Capital

What is capital?

Capital is commonly defined as an organization’s financial resources, such as the value of its stocks, bonds, bank deposits, and material assets like buildings and equipment. Organizations with more capital are better equipped to generate wealth, and are therefore in a better financial position than organizations with less capital. In a financial sense, the ability to expend capital on labor is one of the key drivers of a company’s ability to generate revenue.

Deeper definition

The accumulation of capital amounts to an investment of a company’s profits back into the company. It can be expressed in different ways, such as money, rent and royalties, or even in assets that do not lend themselves to productivity, like art. But many businesses find the best return on their investment by putting capital into the means of production.

The means of production can only operate thanks to capital. When a farmer purchases a tractor, that becomes capital which grows his means of production and could make his agricultural business more profitable. This is just as true when a company buys another company, or upgrades its facilities.

Fixed capital is made up of long-term assets with a reusable value, such as a company’s office building or workstations. Working capital measures a company’s ability to meet obligations over the financial year. The former comprises expensive items with a particular function that are difficult to rapidly translate into cash, but the latter is more easy to convert into cash, making it an accessible source of funds for settling short-term obligations.

While capital is necessary to run a business, not all gains accumulate equally. When a more unequal distribution of capital occurs, the excess becomes wealth, and if allowed to balloon, it can make an increasingly smaller group of people richer at the expense of an increasingly larger group of people. When this happens, governments often try to make up the difference with a generous tax policy.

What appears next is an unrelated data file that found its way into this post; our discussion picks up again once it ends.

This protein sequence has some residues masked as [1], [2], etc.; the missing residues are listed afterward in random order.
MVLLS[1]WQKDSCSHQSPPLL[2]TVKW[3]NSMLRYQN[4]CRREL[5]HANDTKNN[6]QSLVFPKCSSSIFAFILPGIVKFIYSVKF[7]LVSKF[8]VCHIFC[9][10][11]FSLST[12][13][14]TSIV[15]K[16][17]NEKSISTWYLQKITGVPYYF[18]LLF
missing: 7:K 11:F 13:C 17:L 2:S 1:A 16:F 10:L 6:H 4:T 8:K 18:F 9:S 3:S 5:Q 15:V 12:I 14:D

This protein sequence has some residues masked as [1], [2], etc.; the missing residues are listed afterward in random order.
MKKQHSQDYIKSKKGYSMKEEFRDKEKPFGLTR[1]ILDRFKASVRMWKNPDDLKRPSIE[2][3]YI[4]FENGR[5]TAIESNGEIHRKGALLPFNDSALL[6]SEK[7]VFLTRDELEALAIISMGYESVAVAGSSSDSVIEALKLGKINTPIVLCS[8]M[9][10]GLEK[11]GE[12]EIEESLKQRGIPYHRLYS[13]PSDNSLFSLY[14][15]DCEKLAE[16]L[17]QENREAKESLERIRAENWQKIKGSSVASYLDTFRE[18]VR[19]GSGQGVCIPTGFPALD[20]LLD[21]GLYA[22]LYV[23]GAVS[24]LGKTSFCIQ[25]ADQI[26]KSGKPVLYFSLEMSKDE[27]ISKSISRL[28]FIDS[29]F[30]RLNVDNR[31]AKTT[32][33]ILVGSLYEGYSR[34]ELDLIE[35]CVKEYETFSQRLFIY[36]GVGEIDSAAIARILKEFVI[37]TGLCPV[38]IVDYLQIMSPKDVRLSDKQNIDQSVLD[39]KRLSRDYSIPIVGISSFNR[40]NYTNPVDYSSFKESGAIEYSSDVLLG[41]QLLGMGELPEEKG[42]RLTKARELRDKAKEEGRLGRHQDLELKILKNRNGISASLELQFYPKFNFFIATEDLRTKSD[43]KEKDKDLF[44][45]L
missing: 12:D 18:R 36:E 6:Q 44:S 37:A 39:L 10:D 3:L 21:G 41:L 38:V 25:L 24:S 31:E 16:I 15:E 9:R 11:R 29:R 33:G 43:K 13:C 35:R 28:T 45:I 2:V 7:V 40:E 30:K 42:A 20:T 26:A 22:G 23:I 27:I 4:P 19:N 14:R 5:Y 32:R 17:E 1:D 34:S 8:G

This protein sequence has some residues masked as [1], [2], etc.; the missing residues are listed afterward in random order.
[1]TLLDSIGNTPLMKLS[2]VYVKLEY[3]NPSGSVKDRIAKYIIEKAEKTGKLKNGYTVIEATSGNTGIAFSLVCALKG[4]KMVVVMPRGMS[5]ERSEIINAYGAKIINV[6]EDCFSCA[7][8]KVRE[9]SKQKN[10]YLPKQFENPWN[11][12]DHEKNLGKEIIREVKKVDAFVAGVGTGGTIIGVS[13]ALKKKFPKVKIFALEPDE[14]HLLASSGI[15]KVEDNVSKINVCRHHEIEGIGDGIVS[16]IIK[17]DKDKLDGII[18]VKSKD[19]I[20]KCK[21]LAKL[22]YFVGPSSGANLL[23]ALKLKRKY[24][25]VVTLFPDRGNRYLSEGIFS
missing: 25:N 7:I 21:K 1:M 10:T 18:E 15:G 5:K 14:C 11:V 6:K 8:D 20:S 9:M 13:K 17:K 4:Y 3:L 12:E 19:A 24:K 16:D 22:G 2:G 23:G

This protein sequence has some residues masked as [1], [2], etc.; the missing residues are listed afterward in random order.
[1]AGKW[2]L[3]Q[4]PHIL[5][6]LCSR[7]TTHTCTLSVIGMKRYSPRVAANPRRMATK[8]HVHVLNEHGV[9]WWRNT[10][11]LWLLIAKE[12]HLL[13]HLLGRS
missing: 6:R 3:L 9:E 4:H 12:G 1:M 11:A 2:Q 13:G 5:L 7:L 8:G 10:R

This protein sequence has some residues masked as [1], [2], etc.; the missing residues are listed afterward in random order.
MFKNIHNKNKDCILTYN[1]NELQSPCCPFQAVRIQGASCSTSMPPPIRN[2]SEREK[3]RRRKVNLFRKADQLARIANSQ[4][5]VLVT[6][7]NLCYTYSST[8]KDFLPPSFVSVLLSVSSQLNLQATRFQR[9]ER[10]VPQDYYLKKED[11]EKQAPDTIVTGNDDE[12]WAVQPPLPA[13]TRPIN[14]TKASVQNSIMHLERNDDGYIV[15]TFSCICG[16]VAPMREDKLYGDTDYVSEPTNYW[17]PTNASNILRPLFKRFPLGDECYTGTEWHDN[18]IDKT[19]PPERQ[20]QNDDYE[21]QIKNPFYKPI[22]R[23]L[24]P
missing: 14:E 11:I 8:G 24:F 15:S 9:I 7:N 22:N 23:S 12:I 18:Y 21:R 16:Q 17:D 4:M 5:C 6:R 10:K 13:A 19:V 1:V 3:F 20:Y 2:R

Capital doesn’t always have to refer to business. Social capital is one way of describing the relationship between production and personal relationships, whether in reference to goods and services or as a measurement of a person or product’s cultural value.

If you work out of your home, you could use some of your capital to repay a home equity loan. Use Bankrate’s home equity calculators to get a good rate.

Capital example

Fred’s business has had a profitable year, and he hopes to make the next one even more so. One way would be to reinvest some of that revenue into the business. He buys a new truck that can haul rocks at a faster rate, and hires Barney to drive it. While the purchase and the new hire expended some of Fred’s business’s capital, over time his business accumulates even more revenue.

Other Investing Terms

Prudent investor rule

Prudent investor rule is a term every investor should understand. Bankrate explains it.

Fiduciary rule

The fiduciary rule describes what a financial advisor can do with your money.

Repurchase agreement (repo loan)

A repurchase agreement is a short-term loan to raise quick cash. Bankrate explains.

Derivative

Derivative

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